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The One That Got Away

Sunday, March 1, 2015
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In the end, it was too good to be true. But we pursued the duplex apartment at 301 East 52nd Street for almost a year anyway. A friend, Roy Kean, became our broker after he found it, and not for a moment have we held it against him—even though the email he sent us a year ago set off a long, frustrating, expensive ordeal. We’re probably lucky we didn’t buy it. But whoever

finally does will likely count themselves lucky as well.


Roy found the apartment by taking a creative approach to the strict and highly unlikely criteria we’d set: We wanted a two-bedroom co-op with at least 1,400 square feet in the Sutton/Beekman area, in a pet-friendly building, preferably one of some distinction. And we only wanted to spend about $1 million. Before we’d sold our last fixer-upper (AVENUE, October 2014), we’d found one that fit our bill of particulars, so we believed another could be found. Sutton/Beekman had fallen out of fashion, as had co-ops. Roy cleverly broadened

his search to one-bedrooms, which was how he came upon the unit Lobby-A, which had been listed for $1.2 million twelve days earlier.


According to the listing, its 1,800 square feet held four rooms, two baths and a fireplace, with a garden and deck outside. It was a “diamond in the rough” that needed only a contractor and a vision to be transformed into “the home of your dreams,” or so the listing claimed. We knew that meant it needed work—a lot—but 1,800 square feet for $1.2 million? Two days later, the broker arranged for a young associate to show it to us, after warning that it had been empty for years and was a wreck.


It wasn’t just a wreck—it was a disaster. The deck had fallen into the garden. The walls and floors showed water damage. The smell in one of the two bathrooms was gag-making, the walls were flimsy, the bedroom subterranean with no windows.


But. It was 1,800 square feet for $1.2 million—and had not one but two freestanding fireplaces. The back wall was all glass doors, and beneath the collapsed deck was substantial outdoor space, maybe 250 square feet, plus another 125 square feet on the deck above, and if you stepped over the jagged, broken boards where it had broken in half, there was a wide path down the side of the building inaccessible except through the apartment, that was perfect for an herb garden. And a quick check indicated that among the neighbors were several doctors, lawyers and executives of JP Morgan Chase and UBS. I’d later learn that before moving to 15 Central Park West, NBC’s Bob Costas had lived there, too.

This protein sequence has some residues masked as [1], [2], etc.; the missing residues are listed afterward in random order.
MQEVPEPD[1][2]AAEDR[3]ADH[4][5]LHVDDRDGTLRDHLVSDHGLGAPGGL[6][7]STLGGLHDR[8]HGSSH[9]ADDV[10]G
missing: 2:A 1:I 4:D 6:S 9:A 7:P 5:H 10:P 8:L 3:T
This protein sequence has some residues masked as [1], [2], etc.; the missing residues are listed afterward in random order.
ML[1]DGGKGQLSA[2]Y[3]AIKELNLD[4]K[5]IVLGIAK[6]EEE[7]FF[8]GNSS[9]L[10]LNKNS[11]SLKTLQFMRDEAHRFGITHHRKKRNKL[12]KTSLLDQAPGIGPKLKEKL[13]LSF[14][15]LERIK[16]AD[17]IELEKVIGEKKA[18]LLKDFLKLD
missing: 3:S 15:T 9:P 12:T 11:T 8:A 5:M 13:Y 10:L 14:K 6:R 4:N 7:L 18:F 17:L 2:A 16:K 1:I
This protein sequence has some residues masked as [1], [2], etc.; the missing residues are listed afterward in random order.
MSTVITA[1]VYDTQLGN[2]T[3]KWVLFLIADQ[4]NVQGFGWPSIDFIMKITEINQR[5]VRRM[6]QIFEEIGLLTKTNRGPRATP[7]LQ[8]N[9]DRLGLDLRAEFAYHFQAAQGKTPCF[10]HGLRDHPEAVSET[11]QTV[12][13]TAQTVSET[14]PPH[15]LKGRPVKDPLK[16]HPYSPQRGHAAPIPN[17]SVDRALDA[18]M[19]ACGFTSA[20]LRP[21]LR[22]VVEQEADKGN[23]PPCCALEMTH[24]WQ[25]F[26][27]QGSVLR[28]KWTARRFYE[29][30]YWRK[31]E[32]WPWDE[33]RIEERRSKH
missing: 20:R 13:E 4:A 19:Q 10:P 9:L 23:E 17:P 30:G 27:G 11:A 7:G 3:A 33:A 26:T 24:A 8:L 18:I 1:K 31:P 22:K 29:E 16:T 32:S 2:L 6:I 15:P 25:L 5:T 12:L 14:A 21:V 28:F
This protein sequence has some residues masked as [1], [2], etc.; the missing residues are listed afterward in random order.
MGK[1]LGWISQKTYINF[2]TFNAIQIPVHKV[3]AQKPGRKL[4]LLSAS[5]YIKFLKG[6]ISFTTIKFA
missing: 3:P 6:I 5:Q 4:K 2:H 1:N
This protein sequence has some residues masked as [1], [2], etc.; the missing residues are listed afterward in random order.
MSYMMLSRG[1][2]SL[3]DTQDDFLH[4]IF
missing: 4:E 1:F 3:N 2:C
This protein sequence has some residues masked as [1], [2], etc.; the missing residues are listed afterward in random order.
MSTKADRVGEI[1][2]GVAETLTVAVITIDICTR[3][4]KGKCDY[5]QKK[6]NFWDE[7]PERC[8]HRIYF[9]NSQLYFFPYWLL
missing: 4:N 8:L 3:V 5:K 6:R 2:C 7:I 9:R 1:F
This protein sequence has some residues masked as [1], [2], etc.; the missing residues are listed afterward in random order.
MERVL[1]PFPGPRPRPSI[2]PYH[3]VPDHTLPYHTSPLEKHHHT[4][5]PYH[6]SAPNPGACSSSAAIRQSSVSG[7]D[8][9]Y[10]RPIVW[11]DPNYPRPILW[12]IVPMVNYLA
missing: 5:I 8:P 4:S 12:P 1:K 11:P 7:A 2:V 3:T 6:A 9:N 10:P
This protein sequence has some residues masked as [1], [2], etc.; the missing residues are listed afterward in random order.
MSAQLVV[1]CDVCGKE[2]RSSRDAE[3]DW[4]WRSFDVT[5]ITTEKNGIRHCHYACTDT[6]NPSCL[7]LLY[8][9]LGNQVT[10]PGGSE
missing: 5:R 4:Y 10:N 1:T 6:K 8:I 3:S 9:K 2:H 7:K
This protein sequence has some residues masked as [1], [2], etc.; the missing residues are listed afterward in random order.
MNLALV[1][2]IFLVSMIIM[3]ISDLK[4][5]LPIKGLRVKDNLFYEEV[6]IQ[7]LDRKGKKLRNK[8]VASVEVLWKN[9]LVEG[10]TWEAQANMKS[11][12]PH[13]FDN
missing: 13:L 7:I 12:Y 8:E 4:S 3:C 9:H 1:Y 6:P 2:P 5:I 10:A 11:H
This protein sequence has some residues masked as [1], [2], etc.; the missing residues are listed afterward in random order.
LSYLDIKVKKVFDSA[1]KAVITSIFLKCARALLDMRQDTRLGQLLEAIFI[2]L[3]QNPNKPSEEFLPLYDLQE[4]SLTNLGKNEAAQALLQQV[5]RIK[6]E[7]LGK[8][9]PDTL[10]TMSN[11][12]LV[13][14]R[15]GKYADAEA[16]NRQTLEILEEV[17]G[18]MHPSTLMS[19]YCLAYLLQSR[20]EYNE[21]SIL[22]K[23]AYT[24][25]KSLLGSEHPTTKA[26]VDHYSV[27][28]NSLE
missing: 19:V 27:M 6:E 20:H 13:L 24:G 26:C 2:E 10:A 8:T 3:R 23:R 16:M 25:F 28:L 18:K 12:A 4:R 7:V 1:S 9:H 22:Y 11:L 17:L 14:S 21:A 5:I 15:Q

We returned two days later, and met one of the listing brokers, bringing along a contractor who felt this sow’s pen could be turned into a silken den. Only then did the broker reveal that the owner had sued the building many years earlier, alleging mold infestation and endless construction defects.  The good news? He’d consistently lost in court, and had finally given up and

listed the place for sale.


She did not, alas, add that the litigation was ongoing. I only found that out when I did some research, found the case and journeyed downtown to read the Supreme Court file. Our real estate lawyer, Elliott Meisel, later discovered that it was the second oldest ongoing case in the state court system.  The file revealed that by the time the seller’s second set of lawyers went to court seeking unpaid fees, their paperwork  filled twenty banker’s boxes.


The plaintiff, Colin Fraser, a British-born, Cambridge-educated stamp and coin dealer at a Christie’s affliate, had bought the apartment in 1995. He was its second owner.


The first, a former television executive at MGM, had bought it for $150,000 from the co-op’s developers shortly after its fifteen apartments came on the market in 1979.  The redbrick structure with six big bay windows had first opened in 1931 as the home of the Kips Bay Boys’ Club, dedicated to combating delinquency; its president, Chester Aldrich, was half of Delano & Aldrich, the eminent architectural firm that designed it, as well as the Union, Knickerbocker and Colony Clubs, and homes for John D. Rockefeller, Charles Lindbergh and Otto Kahn. The